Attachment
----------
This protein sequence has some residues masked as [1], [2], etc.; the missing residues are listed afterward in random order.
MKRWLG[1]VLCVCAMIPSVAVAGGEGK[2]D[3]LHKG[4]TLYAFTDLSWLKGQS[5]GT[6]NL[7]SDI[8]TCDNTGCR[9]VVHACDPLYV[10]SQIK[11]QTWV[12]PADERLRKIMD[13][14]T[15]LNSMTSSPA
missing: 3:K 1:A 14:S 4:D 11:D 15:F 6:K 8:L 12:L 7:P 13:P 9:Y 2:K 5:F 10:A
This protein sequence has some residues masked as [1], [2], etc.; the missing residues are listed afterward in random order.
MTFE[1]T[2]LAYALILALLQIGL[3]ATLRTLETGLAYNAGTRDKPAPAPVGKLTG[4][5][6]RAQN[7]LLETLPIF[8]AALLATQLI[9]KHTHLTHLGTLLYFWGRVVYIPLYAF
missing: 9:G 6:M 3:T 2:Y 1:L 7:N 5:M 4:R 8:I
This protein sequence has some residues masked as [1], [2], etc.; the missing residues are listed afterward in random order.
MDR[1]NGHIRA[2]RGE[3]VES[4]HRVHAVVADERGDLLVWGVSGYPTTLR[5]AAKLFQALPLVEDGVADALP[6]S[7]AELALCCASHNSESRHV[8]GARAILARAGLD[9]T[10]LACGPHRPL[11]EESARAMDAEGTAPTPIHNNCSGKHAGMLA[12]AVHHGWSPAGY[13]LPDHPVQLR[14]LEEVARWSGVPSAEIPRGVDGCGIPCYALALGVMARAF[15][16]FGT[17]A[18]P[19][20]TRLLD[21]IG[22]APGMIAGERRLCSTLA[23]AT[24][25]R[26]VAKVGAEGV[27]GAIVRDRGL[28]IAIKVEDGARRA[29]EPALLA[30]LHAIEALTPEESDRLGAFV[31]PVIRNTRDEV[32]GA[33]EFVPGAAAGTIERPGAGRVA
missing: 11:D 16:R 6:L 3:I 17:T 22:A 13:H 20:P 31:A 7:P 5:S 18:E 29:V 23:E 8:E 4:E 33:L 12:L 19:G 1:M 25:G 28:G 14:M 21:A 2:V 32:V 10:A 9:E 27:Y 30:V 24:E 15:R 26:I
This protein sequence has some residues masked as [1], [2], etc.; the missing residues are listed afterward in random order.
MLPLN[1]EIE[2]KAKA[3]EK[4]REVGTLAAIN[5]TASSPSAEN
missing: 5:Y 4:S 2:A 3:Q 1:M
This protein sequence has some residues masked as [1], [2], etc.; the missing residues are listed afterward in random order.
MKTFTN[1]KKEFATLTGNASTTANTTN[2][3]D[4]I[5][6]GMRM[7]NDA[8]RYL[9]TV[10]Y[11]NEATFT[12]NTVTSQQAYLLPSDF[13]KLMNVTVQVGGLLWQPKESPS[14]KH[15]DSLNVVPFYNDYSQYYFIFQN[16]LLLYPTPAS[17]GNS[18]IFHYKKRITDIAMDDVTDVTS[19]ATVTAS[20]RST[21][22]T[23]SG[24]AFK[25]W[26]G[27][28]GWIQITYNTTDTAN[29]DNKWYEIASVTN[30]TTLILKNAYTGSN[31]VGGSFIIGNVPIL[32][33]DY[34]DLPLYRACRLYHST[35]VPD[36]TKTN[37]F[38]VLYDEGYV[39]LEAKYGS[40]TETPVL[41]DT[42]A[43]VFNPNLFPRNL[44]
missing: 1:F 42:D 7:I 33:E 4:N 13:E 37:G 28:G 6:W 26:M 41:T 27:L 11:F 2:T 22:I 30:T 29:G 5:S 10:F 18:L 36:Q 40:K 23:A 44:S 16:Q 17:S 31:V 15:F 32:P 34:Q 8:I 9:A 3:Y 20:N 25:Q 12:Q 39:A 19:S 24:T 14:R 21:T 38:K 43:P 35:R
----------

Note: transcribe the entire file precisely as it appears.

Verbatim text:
This protein sequence has some residues masked as [1], [2], etc.; the missing residues are listed afterward in random order.
MKRWLG[1]VLCVCAMIPSVAVAGGEGK[2]D[3]LHKG[4]TLYAFTDLSWLKGQS[5]GT[6]NL[7]SDI[8]TCDNTGCR[9]VVHACDPLYV[10]SQIK[11]QTWV[12]PADERLRKIMD[13][14]T[15]LNSMTSSPA
missing: 3:K 1:A 14:S 4:D 11:D 15:F 6:K 8:L 12:L 7:P 13:P 9:Y 2:K 5:F 10:A
This protein sequence has some residues masked as [1], [2], etc.; the missing residues are listed afterward in random order.
MTFE[1]T[2]LAYALILALLQIGL[3]ATLRTLETGLAYNAGTRDKPAPAPVGKLTG[4][5][6]RAQN[7]LLETLPIF[8]AALLATQLI[9]KHTHLTHLGTLLYFWGRVVYIPLYAF
missing: 9:G 6:M 3:T 2:Y 1:L 7:N 5:M 4:R 8:I
This protein sequence has some residues masked as [1], [2], etc.; the missing residues are listed afterward in random order.
MDR[1]NGHIRA[2]RGE[3]VES[4]HRVHAVVADERGDLLVWGVSGYPTTLR[5]AAKLFQALPLVEDGVADALP[6]S[7]AELALCCASHNSESRHV[8]GARAILARAGLD[9]T[10]LACGPHRPL[11]EESARAMDAEGTAPTPIHNNCSGKHAGMLA[12]AVHHGWSPAGY[13]LPDHPVQLR[14]LEEVARWSGVPSAEIPRGVDGCGIPCYALALGVMARAF[15][16]FGT[17]A[18]P[19][20]TRLLD[21]IG[22]APGMIAGERRLCSTLA[23]AT[24][25]R[26]VAKVGAEGV[27]GAIVRDRGL[28]IAIKVEDGARRA[29]EPALLA[30]LHAIEALTPEESDRLGAFV[31]PVIRNTRDEV[32]GA[33]EFVPGAAAGTIERPGAGRVA
missing: 11:D 16:R 6:L 3:I 17:T 22:A 13:H 20:P 31:A 7:P 5:S 18:E 29:V 23:E 8:E 4:E 33:L 12:L 19:G 1:M 25:G 28:G 14:M 21:A 2:V 32:V 10:A 9:E 27:Y 30:V 24:E 15:R 26:I
This protein sequence has some residues masked as [1], [2], etc.; the missing residues are listed afterward in random order.
MLPLN[1]EIE[2]KAKA[3]EK[4]REVGTLAAIN[5]TASSPSAEN
missing: 5:Y 4:S 2:A 3:Q 1:M
This protein sequence has some residues masked as [1], [2], etc.; the missing residues are listed afterward in random order.
MKTFTN[1]KKEFATLTGNASTTANTTN[2][3]D[4]I[5][6]GMRM[7]NDA[8]RYL[9]TV[10]Y[11]NEATFT[12]NTVTSQQAYLLPSDF[13]KLMNVTVQVGGLLWQPKESPS[14]KH[15]DSLNVVPFYNDYSQYYFIFQN[16]LLLYPTPAS[17]GNS[18]IFHYKKRITDIAMDDVTDVTS[19]ATVTAS[20]RST[21][22]T[23]SG[24]AFK[25]W[26]G[27][28]GWIQITYNTTDTAN[29]DNKWYEIASVTN[30]TTLILKNAYTGSN[31]VGGSFIIGNVPIL[32][33]DY[34]DLPLYRACRLYHST[35]VPD[36]TKTN[37]F[38]VLYDEGYV[39]LEAKYGS[40]TETPVL[41]DT[42]A[43]VFNPNLFPRNL[44]
missing: 1:F 42:D 7:I 33:E 4:N 13:E 37:G 28:G 6:W 26:M 41:T 27:L 11:F 2:T 22:I 30:T 29:G 5:S 10:F 18:L 36:Q 40:K 23:A 44:S 16:Q 17:S 31:V 15:F 32:P 34:Q 8:I 9:A 3:Y 20:N 25:Q 12:Q 39:A 19:S 24:T 14:R 21:T 38:K 43:P 35:R